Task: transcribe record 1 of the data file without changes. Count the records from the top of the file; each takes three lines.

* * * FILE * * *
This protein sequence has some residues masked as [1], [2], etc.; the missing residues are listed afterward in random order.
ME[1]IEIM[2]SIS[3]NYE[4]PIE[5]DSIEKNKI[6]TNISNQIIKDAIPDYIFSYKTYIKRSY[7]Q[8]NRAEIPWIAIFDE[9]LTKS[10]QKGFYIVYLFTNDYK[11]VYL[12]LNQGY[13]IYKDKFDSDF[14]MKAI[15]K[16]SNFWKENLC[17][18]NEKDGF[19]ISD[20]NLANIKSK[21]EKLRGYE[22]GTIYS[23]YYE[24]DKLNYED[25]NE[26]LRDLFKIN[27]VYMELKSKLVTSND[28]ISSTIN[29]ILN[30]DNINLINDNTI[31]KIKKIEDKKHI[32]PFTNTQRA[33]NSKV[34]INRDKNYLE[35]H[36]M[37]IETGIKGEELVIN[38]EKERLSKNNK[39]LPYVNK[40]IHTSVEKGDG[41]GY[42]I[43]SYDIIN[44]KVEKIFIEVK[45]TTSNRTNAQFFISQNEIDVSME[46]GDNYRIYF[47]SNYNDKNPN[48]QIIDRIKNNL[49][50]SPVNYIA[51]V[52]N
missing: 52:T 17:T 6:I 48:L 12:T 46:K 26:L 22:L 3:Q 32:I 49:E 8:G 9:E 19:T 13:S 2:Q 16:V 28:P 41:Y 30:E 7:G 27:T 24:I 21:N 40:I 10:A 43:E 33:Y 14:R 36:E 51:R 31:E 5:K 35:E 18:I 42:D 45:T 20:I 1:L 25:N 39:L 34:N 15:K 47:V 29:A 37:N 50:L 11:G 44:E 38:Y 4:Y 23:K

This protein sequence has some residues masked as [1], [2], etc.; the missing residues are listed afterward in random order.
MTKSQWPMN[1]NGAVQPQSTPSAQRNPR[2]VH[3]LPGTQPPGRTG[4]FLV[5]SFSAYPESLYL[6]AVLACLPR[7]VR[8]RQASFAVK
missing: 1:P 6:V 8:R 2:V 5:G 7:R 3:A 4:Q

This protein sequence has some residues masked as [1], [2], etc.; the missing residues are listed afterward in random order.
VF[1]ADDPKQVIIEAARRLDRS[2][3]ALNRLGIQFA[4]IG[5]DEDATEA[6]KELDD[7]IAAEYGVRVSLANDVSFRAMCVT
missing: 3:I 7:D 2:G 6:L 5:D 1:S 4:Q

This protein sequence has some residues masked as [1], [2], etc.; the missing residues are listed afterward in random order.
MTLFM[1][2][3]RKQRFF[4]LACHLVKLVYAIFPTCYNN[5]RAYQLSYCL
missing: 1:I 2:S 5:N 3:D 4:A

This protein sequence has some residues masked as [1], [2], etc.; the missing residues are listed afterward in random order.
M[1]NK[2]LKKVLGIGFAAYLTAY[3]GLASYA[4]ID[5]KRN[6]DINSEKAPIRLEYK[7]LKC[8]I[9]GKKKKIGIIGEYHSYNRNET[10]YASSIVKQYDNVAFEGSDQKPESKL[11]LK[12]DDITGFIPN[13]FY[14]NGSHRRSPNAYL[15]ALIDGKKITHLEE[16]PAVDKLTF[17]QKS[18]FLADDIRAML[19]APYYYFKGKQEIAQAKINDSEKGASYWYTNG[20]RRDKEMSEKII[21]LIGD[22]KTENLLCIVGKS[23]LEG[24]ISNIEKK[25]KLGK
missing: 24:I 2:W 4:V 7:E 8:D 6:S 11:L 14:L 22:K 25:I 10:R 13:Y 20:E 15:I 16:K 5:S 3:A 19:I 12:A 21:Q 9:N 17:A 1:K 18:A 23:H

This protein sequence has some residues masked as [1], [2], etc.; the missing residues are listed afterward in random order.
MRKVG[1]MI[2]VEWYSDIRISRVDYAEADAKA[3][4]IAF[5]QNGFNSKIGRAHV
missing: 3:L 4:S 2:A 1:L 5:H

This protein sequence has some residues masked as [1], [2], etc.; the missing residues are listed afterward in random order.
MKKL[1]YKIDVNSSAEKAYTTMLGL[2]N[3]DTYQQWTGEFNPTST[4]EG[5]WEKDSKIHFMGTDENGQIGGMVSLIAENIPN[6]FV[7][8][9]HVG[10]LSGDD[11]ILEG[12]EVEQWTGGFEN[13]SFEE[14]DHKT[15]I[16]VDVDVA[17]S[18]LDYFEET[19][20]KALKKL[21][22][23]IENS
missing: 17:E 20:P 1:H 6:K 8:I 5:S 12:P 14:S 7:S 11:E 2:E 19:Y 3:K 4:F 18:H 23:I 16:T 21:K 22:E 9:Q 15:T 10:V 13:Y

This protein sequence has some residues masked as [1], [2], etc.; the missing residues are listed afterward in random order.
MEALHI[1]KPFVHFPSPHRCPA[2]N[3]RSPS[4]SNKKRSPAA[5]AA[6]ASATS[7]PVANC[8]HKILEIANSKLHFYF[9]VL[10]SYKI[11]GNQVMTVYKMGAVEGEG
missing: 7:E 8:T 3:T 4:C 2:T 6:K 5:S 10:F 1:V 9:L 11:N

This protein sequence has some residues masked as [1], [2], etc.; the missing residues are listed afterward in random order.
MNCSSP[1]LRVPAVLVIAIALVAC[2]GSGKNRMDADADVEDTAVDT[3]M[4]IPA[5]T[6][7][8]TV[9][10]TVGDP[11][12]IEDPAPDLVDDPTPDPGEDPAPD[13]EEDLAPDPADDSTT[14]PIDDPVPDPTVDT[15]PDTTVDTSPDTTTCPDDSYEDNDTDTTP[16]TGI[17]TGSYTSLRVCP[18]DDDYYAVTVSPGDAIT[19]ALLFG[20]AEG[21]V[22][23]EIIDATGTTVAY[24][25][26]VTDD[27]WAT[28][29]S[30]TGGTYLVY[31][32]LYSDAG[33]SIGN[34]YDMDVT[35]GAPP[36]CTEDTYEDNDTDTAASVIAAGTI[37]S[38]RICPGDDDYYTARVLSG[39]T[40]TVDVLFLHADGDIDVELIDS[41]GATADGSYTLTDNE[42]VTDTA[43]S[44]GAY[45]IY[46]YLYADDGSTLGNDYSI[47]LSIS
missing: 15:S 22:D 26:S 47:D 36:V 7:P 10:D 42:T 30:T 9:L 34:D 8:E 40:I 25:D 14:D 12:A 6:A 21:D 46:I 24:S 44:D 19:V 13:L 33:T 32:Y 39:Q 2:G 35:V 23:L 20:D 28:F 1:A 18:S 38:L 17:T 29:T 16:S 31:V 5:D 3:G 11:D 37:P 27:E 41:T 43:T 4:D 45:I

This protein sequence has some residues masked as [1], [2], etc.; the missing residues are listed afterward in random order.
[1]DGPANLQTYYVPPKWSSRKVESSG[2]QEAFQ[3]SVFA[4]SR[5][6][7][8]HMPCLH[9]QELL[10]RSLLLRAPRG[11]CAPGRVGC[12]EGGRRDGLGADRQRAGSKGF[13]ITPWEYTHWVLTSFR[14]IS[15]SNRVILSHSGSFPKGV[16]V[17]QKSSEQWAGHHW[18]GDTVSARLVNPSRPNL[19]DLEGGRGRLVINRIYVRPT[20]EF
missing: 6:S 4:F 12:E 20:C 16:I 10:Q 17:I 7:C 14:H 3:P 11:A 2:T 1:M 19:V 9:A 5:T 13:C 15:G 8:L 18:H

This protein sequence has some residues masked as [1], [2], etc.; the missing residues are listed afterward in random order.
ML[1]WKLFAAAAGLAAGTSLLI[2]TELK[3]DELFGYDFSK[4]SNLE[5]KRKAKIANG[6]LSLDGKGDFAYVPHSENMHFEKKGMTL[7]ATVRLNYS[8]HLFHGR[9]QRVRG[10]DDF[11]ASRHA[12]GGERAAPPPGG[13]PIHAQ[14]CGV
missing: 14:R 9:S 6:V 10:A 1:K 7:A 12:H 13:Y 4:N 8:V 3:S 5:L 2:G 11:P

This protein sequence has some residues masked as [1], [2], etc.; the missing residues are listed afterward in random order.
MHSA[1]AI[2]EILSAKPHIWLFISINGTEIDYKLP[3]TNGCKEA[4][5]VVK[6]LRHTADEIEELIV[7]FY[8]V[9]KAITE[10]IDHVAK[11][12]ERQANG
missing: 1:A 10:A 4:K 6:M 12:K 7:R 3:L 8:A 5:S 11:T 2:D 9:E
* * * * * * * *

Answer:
This protein sequence has some residues masked as [1], [2], etc.; the missing residues are listed afterward in random order.
ME[1]IEIM[2]SIS[3]NYE[4]PIE[5]DSIEKNKI[6]TNISNQIIKDAIPDYIFSYKTYIKRSY[7]Q[8]NRAEIPWIAIFDE[9]LTKS[10]QKGFYIVYLFTNDYK[11]VYL[12]LNQGY[13]IYKDKFDSDF[14]MKAI[15]K[16]SNFWKENLC[17][18]NEKDGF[19]ISD[20]NLANIKSK[21]EKLRGYE[22]GTIYS[23]YYE[24]DKLNYED[25]NE[26]LRDLFKIN[27]VYMELKSKLVTSND[28]ISSTIN[29]ILN[30]DNINLINDNTI[31]KIKKIEDKKHI[32]PFTNTQRA[33]NSKV[34]INRDKNYLE[35]H[36]M[37]IETGIKGEELVIN[38]EKERLSKNNK[39]LPYVNK[40]IHTSVEKGDG[41]GY[42]I[43]SYDIIN[44]KVEKIFIEVK[45]TTSNRTNAQFFISQNEIDVSME[46]GDNYRIYF[47]SNYNDKNPN[48]QIIDRIKNNL[49][50]SPVNYIA[51]V[52]N
missing: 52:T 17:T 6:I 48:L 12:T 46:K 26:L 22:L 3:Q 32:I 49:E 8:G 9:E 19:T 13:S 2:Q 16:V 28:P 41:Y 30:E 7:G 27:T 24:I 21:N 40:I 10:A 43:E 33:Y 14:R 36:E 51:R 31:E 5:K 35:E 18:I 42:D 45:T 20:I 1:L 25:N 39:L 34:N 15:K 47:V 29:A 37:N 50:L 11:G 44:E 38:Y 4:Y 23:K